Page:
Gymnastics and Gym Workouts

Undoubtedly, a small percentage of people who read this have easy access to both a gymnastics facility and a fitness center. If it’s possible to get to both during the week, I’d recommend two days of a gymnastics program and three to four days of traditional strength and conditioning workouts at the fitness center. This would be a perfect combination for developing peak health and fitness for young to old adults. For kids in other sports, a couple of days per week of gymnastics would undoubtedly make them better overall athletes, as well.

For the rest of us who don’t have a gymnastics facility available, or a facility that offers programming for all ages and skill levels, you can still improve your stability, balance, movement coordination, and mobility at the gym. It just isn’t as fun and engaging as tumbling on a gymnastics floor or jumping into a foam pit.

Perhaps, someday, as fitness companies look to add new and innovative programming to their facilities, they’ll consider the fun, functionality, and fitness benefits of gymnastics

Get stronger, leaner, fitter, faster, and healthier, no matter where you're starting from.

With a variety of programs to choose from, I guarantee you'll find one you love. If not, I'll give you your money back.

30-Day Money-Back Guarantee

If you don't love my training programs, I'll return your membership fees at any time during your first 30 days.*

*Does not apply to custom programs

I've created a wide variety of fitness programs. Each is unique based on your experience, fitness level, and goals. As a client, you can move from one program to another as your fitness level and goals change. Lumberjacked and Resilient are the two most popular programs.

Every Client Gets...

  • Periodized training program: Annual programming with 4-12 week training blocks based on specific fitness goals (i.e. strength, conditioning, lean mass, speed, power, etc.)
  • Exercise, set, rep prescriptions: Specified training variables to make ensure you get the results expected in each training session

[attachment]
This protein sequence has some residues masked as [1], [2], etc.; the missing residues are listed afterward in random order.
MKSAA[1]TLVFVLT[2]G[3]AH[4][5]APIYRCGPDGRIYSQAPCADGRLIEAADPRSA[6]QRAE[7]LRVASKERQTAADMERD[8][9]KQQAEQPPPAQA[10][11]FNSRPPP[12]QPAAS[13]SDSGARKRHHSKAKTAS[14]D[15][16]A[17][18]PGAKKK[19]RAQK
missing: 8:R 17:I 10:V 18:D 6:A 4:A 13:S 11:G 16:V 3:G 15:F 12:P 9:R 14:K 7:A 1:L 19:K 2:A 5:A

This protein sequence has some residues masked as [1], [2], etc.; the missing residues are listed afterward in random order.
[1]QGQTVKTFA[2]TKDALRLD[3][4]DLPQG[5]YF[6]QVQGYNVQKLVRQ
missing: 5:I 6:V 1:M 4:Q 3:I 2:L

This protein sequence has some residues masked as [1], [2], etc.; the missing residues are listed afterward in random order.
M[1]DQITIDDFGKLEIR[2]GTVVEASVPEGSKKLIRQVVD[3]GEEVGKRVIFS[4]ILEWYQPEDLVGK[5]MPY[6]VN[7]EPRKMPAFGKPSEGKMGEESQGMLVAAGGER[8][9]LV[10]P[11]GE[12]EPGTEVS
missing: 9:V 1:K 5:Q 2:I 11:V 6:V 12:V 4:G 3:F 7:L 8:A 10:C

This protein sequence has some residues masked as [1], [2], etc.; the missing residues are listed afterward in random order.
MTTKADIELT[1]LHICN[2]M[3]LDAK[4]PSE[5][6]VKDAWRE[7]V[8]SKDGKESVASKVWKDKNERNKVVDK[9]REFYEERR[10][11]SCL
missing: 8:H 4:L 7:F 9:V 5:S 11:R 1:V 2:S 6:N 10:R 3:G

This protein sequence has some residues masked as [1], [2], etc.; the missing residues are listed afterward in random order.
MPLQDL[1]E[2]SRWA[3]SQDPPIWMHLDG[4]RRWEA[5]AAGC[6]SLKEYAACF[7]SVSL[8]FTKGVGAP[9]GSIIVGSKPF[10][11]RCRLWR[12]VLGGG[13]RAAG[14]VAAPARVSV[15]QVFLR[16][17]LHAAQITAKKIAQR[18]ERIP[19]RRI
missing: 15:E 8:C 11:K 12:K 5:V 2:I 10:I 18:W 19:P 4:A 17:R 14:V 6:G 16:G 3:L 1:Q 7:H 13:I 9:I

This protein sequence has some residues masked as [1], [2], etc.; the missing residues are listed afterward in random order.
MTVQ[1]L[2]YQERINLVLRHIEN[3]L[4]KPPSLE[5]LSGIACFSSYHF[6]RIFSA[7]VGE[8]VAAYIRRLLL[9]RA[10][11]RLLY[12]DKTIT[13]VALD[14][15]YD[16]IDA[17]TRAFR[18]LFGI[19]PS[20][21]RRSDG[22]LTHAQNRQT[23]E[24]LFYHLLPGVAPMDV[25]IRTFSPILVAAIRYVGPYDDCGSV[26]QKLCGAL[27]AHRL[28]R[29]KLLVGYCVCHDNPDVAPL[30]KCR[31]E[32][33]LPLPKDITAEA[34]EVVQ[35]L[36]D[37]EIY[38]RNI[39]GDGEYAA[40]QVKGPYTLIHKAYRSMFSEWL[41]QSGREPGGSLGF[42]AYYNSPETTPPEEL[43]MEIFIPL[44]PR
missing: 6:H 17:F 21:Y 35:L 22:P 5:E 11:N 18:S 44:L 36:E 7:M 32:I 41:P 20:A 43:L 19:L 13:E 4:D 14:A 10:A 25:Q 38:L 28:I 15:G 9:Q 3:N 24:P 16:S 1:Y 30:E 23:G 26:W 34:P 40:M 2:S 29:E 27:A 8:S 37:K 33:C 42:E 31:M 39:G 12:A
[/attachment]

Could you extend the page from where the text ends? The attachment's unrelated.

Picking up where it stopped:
• Training history record: Sets and reps are saved after recording them for reference during future training sessions to help ensure you push yourself beyond past performances 
  • Video/written exercise demonstrations and instructions
  • Food tracking
  • Group messaging, training technique critiques, support, and encouragement
  • App syncing with Apple, Garmin, MyFitnessPal, and more
  • Ongoing 2-way messaging with me to answer personal fitness questions and provide support

Pick a program to start with. If you're still unsure after reading the descriptions, email me.


Start here if you've never followed a structured strength training program or if you feel like you need to rebuild a base of strength and mobility before following something more intense.

Gym Program

Intro to Resistance Training (IRT)

By using primarily machines, you'll build strength and improve body composition while gaining an understanding of how your muscles should feel while training them. Plus, you'll feel more confident about doing the movements correctly as the machines add an extra level of stability while guiding you through the proper range of motion.

Program Summary

  • Program length: 12 weeks
  • Skill level: Beginner
  • Goals: Improved strength, mobility, and body composition
  • Workout frequency: 3 days per week
  • Equipment: Resistance machines, bodyweight, and cardio machines.

Tap the button below and fill out the form to get started.

Gym Program

Genesis (Intro to Free Weights)

This program is what you need to get confident and comfortable performing the exercises most important for developing strength, mobility, and physical stamina.

You'll gain strength, increase lean muscle mass, and look and feel younger than most young adults! Most clients who complete Genesis transition to either Lumberjacked or Resilient.

Program Summary